HIPPEL. And whether a father or a mother be ever so much absorbed, one in business and labor, the other in domestic affairs, time enough in evenings and unoccupied days to instruct their children in what they themselves know - whether the treasure of their lives and experiences be great or small -to set before them examples from the Holy Scriptures and from life, to impress good advice and pious principles upon their hearts—timo enough for this can be commanded even by those who have to earn their daily living by their daily labor.

I recommend my children, O God, to Thee: Thou gavest them to me, and I praise and thank thee therefor with my whole soul. Be their protection; forsake them not; bless and watch over them, so that they may easily walk in thy ways, to Thy satisfaction.

Father! Ah how inany dangers await them in this world! Who could escape them unless supported by Thy hand! Let them be free from the dominion of all lusts, pure and pious; let them act only as shall be well pleasing to Thee, and disregard the impulses of vice.

I do not and ought not to pray Thee to preserve them from all afflictions here on earth; nor to reward their virtue here with constant happiness, the granting of every wish and the fulfillment of every hope; nor for such treasures as vanish away.

Give them during the journey of their lives, O Lord, only what to Thy wisdom shall seem good; only what shall render them wise and fit for heaven. If they should turn away from Thee, not all the treasures of earth could compensate for the loss of their soul's happiness.

Let but one petition from me mcet a gracious car ;-Let not all their days be entirely joyless. If they are to be proved by Thee, let it be in a paternal manner; and let not their souls be deprived of faith and strength.

Let none of my children, O God, be made miserable by vice. Let none of them be a vexation to his neighbors, nor the sport of his enemies.


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Let them be useful to the world, not afraid of exertion nor labor; let them live by the proceeds of their own industry, and thus escape from want.

May the triumphal day of Thy pious one be a day of bliss to me! Help me, that when we appear before Thee, none of mine shall be wanting. Then shall I say with joy, “See, Father, here am I, and here are also those whom Thy grace gave unto me to be trained for heaven.”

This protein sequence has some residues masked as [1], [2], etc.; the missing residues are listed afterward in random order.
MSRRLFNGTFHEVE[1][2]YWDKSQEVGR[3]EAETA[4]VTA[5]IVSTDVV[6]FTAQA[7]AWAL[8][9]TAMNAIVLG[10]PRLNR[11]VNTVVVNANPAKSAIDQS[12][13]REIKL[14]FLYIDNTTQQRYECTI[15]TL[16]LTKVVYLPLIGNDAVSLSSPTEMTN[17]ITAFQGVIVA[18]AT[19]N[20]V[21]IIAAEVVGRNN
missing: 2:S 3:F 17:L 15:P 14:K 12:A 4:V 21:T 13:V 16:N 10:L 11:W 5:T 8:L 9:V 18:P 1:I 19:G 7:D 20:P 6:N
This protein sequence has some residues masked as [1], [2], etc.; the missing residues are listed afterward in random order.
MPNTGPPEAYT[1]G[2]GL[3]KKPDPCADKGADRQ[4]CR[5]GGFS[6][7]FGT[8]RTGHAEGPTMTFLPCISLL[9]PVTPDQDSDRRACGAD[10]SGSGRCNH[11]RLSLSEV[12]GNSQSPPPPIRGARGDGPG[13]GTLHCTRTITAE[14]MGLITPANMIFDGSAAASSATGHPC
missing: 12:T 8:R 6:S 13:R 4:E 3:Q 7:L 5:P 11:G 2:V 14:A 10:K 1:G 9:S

A father should every day pray to God, “Lord, teach me aright to stand in Thy place towards my children.” RUCKERT. (Poem.)

Education in the "nurture and admonition of the Lord,” is and must be the principal thing.

All wisdom is not founded in the fear of the Lord, -all corporeal training and artistic skill, are of little use; but the fear of God, a pious Christian feeling, habitude to virtue and good order, the right training of the heart, are useful in all things. They are security for present and suture happiness.

Accordingly, it is the holiest of the duties of parents, and universally' for church and state, not only to train the understandings of the youthful branches of humanity entrusted to them, but to elevate their hearts, and thus to educate a future generation deserving of happiness and of a blessing.

SCHWABE. Teachers should treat their pupils as they would their own children; should have pleasure in being with and among them; should love them as affectionately as a good hen does her chickens; for in Donatus, first comes Amo, and Doceo follows afterwards.

Gizas. The teacher should be free from all selfishness; he should love, in his pupils, themselves and humanity; he should not respect a pupil less than himself

, but should even observe, with reverence, whether he has not mct, in the pupil, an individual of cven higher grade of mind and capacity than himself.

The teacher should use all his powers to make his pupil a more valuable man than he himself is.

He should not claim any influence over the pupil than the latter feels of himself.

If love inspire him, and patience assist him, the consciousness of his divine vocation will enable him to overcome the difficulties of his work.